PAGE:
Col Kemp: Israel as a Strategic Asset of the West
This visit came just weeks after the publication of the infamous Goldstone Report – which alleged that Israel had committed war crimes by deliberately targeting civilians in Gaza.
The contrast was striking: within weeks of the European Parliament endorsing the report, the European Chairman of NATO’s Military Committee was visiting Israel, for the third time in four years, to study ethical methods for dealing with terrorist insurgencies without causing undue harm to civilians.
Why do European countries exploit Israel’s capabilities with one hand and stab her in the back with the other?
One word sums it up: appeasement.
Every European country has a large and growing Muslim population and an increasing fear of Islamic terrorism.
Political leaders believe that a harsh approach toward Israel will give electoral advantage in respect of their Muslim populations and also discourage Islamic terrorists from attacking at home.
A much longer-standing target of their appeasement is the Arab world itself and concern about the negative impact that their dealings with Israel will have on their relations with other countries in the Middle East.
But the balance has been shifting and European diplomacy has struggled to keep up.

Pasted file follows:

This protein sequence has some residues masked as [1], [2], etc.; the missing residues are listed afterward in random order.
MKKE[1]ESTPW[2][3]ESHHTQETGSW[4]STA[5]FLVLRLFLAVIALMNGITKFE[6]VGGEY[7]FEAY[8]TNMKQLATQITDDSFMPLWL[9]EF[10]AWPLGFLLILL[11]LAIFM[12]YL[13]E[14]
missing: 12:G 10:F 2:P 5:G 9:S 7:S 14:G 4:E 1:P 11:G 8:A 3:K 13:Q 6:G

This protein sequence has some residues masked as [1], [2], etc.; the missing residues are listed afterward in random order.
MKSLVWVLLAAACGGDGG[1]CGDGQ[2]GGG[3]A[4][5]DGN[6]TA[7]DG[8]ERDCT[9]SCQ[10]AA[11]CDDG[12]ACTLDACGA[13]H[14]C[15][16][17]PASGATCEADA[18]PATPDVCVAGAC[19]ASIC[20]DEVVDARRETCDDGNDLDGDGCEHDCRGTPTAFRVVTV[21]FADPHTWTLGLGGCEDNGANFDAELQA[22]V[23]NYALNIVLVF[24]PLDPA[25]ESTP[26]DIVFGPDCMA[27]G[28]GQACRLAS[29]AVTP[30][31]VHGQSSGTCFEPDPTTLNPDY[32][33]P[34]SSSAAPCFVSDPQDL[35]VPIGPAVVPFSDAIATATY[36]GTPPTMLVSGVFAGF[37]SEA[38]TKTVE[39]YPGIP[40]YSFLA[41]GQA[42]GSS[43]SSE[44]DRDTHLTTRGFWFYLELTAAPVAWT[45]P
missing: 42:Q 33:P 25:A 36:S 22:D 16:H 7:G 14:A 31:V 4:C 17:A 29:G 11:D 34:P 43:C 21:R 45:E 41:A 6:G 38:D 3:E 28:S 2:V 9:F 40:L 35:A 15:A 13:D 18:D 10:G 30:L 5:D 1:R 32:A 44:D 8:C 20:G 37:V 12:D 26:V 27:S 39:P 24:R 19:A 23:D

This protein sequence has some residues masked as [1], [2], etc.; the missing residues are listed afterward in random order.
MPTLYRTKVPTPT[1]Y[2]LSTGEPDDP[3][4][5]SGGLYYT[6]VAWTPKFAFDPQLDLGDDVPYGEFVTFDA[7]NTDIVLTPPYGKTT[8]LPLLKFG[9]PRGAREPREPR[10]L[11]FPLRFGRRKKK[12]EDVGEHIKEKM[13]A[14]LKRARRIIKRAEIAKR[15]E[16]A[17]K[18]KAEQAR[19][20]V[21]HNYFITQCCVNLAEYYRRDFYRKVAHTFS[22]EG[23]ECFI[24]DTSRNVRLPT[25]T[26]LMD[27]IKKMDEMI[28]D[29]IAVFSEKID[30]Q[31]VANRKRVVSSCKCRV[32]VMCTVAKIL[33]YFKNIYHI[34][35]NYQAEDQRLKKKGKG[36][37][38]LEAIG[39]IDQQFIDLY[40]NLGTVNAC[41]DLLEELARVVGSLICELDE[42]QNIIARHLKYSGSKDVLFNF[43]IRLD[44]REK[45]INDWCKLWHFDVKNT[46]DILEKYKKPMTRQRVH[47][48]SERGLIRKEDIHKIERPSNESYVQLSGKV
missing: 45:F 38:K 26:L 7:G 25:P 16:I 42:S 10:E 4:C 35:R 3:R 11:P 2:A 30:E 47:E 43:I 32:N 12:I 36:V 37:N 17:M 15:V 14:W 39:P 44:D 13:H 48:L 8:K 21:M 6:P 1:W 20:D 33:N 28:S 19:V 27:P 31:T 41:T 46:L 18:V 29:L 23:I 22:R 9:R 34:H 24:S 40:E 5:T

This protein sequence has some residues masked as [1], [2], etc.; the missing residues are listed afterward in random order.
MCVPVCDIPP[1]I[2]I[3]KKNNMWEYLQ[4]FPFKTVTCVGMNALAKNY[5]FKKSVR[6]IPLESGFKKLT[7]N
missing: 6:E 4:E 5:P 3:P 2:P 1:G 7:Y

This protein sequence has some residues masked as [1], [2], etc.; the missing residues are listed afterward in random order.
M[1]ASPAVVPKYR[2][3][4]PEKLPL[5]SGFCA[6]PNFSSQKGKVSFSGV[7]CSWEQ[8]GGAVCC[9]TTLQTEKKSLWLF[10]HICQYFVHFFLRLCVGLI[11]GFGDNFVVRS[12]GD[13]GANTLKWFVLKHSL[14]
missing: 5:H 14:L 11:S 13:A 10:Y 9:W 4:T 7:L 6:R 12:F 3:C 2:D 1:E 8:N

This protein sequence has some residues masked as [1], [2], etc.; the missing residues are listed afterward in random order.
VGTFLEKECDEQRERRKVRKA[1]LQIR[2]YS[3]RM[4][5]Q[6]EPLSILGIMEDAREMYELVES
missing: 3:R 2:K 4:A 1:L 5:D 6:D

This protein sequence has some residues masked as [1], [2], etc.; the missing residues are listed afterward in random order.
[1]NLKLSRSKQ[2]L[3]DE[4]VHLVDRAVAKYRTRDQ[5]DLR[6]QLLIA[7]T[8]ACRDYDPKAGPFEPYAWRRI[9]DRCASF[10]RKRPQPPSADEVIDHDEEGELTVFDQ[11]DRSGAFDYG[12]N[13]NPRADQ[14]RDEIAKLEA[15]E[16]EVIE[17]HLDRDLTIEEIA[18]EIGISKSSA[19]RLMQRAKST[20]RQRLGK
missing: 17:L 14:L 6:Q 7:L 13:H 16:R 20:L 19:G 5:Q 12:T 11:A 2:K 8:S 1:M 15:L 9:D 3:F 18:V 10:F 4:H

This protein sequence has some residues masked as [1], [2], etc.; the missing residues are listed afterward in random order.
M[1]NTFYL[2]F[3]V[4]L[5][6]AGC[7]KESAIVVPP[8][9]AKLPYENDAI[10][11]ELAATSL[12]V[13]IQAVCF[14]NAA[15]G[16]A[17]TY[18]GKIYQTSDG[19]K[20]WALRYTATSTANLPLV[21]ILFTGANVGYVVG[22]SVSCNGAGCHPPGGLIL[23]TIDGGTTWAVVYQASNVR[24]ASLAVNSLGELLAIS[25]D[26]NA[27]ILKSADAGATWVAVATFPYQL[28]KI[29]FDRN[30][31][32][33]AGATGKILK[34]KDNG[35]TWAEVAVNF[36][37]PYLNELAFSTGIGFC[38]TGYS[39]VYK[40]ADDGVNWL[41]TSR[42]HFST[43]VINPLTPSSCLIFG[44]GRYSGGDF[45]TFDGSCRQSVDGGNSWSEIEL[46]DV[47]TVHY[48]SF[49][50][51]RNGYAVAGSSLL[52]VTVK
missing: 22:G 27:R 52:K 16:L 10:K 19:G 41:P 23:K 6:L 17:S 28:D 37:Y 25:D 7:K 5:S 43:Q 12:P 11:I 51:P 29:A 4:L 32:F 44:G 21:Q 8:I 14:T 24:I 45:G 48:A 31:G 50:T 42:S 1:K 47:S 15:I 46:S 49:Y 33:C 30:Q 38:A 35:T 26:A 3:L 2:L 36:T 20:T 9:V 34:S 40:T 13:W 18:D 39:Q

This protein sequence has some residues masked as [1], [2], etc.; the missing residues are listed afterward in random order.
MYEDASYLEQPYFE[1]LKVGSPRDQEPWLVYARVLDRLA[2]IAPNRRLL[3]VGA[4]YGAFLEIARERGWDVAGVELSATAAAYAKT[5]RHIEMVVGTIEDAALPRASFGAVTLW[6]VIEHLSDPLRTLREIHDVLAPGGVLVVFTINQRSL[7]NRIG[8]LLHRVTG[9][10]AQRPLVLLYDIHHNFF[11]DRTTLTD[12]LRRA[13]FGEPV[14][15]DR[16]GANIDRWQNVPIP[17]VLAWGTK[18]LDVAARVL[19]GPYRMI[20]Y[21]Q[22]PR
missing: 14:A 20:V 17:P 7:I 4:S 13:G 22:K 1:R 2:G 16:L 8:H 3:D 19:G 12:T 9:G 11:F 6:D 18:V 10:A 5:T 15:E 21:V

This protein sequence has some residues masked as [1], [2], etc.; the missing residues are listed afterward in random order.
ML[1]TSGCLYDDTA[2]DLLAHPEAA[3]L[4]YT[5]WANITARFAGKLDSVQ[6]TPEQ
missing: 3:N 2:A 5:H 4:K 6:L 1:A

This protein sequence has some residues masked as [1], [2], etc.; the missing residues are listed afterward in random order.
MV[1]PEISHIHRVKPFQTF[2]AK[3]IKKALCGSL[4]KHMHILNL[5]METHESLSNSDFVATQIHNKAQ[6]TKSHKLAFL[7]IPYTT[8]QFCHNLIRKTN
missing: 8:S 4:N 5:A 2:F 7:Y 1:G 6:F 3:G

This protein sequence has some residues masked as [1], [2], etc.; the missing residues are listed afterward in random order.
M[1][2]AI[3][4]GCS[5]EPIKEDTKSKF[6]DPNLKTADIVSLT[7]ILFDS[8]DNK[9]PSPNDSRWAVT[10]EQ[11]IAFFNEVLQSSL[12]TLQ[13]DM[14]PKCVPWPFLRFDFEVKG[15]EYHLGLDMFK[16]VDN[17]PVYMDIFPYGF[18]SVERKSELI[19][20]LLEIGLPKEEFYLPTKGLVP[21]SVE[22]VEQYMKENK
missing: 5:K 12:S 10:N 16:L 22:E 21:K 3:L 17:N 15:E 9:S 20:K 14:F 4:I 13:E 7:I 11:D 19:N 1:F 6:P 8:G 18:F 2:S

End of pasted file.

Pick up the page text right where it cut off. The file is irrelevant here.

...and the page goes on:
For many years Israel has had close strategic relations with two of its main Arab neighbours.
And today in the face of a growing fear of Iran and the rise of radical jihadism, other Arab countries are increasingly, if cautiously and quietly, looking toward Israel for protection and assistance.
The Arab world will not suddenly fall in love with the Jewish State, but the sands are shifting and in their own security interests, Western states also now need to re-evaluate their relationships with Israel and appreciate what is the balance of cost and benefit to them.
Perhaps the time has come for a new Balfour Declaration.
President Trump has called for an overhaul of NATO which he rightly considers obsolete.
The key to making NATO relevant in the modern world is re-focusing its efforts primarily against the central strategic issue of our time, global jihad.
There has been increasing cooperation in recent years between NATO and Israel, and even today there is a NATO parliamentary delegation here in Jerusalem.